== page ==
Actor David Tennant studied at the Royal Scottish Academy of Music and Drama, and in 1995 first appeared at the Royal National Theatre playing the role of Nicholas Beckett in Joe Orton’s What the Butler Saw. His first Shakespearean role for the Royal Shakespeare Company (RSC) was playing Touchstone in As You Like It (1996). He went on to play Antipholus of Syracuse in The Comedy of Errors and Romeo in Romeo and Juliet.
In television, David appeared in Randall and Hopkirk (2000), He Knew He Was Right (2004), Blackpool (2004), Casanova (2005) and The Quatermass Experiment (2005). In 2005, he became the tenth actor to play the title role in Doctor Who, a part he played until 2010. He has also starred in ITV drama Broadchurch from 2013. In January 2015, he received the National Television Award for Special Recognition.
He played Hamlet at the RSC in 2008 and again in the 2009 BBC film version. In January 2012, he was appointed to the Royal Shakespeare Company Board. In 2013, David returned to the RSC for the company’s 2013-winter season, playing the title role in Richard II at Stratford-upon-Avon, and then transferring to the Barbican Centre. David is an Associate Artist of the Royal Shakespeare Company.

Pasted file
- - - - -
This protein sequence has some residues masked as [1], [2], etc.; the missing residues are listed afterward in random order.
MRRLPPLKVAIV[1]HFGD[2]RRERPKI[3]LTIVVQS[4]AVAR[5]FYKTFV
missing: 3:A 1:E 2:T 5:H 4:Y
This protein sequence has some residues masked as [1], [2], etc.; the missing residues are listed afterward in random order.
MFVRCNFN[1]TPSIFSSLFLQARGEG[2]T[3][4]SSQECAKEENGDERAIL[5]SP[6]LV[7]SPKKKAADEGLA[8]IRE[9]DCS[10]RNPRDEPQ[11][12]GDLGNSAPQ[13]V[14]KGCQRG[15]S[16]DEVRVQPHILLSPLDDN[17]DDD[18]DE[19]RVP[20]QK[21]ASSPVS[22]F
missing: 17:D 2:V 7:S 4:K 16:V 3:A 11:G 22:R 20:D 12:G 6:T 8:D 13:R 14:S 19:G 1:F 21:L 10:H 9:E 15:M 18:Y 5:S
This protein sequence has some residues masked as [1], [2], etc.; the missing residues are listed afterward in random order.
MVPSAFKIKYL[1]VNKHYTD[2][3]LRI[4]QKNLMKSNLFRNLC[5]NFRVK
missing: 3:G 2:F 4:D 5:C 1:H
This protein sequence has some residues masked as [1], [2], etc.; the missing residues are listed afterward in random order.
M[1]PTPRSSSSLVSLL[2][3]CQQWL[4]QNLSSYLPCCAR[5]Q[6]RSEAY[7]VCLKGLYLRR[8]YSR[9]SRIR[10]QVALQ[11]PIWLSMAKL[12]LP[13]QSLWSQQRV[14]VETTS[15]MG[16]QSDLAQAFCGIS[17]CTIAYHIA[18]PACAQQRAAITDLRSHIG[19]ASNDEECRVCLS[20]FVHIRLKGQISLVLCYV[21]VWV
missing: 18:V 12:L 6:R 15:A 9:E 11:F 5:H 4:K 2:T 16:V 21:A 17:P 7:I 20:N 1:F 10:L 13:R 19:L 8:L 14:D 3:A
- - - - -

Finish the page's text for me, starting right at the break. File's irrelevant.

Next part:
Actress Rachel Weisz began her acting career in the 1994 revival of Design for Living, which earned her the London Critics’ Circle Award for the most promising newcomer. She went on to work in television and film, appearing in the British mini-series Scarlet and Black, and made her film debut in the science fiction movie Death Machine (1994). Other film credits include: Chain Reaction (1996), The Mummy (1999), The Mummy Returns (2001), Enemy at the Gates (2001), About a Boy (2002), Constantine (2005), The Fountain (2006) and Oz the Great and Powerful (2013).
For her supporting role in the drama thriller The Constant Gardener (2005), she received an Academy Award, a Golden Globe and a Screen Actors’ Guild award. In 2006, Rachel received the BAFTA Britannia Award for British Artist of the Year. Recent film work has included Youth (2015) and the Cannes Jury Prize winner, The Lobster (2015). 2016 brings the release of her latest film, Youth, in which she stars with Michael Caine, Jane Fonda and Harvey Keitel.
Rachel’s theatre performances include the 1999 Donmar Warehouse production of Suddenly, Last Summer, and its 2009 revival of A Streetcar Named Desire, in which her portrayal of Blanche DuBois earned her the Olivier Award for Best Actress. In 2013, Rachel performed in Betrayal on Broadway.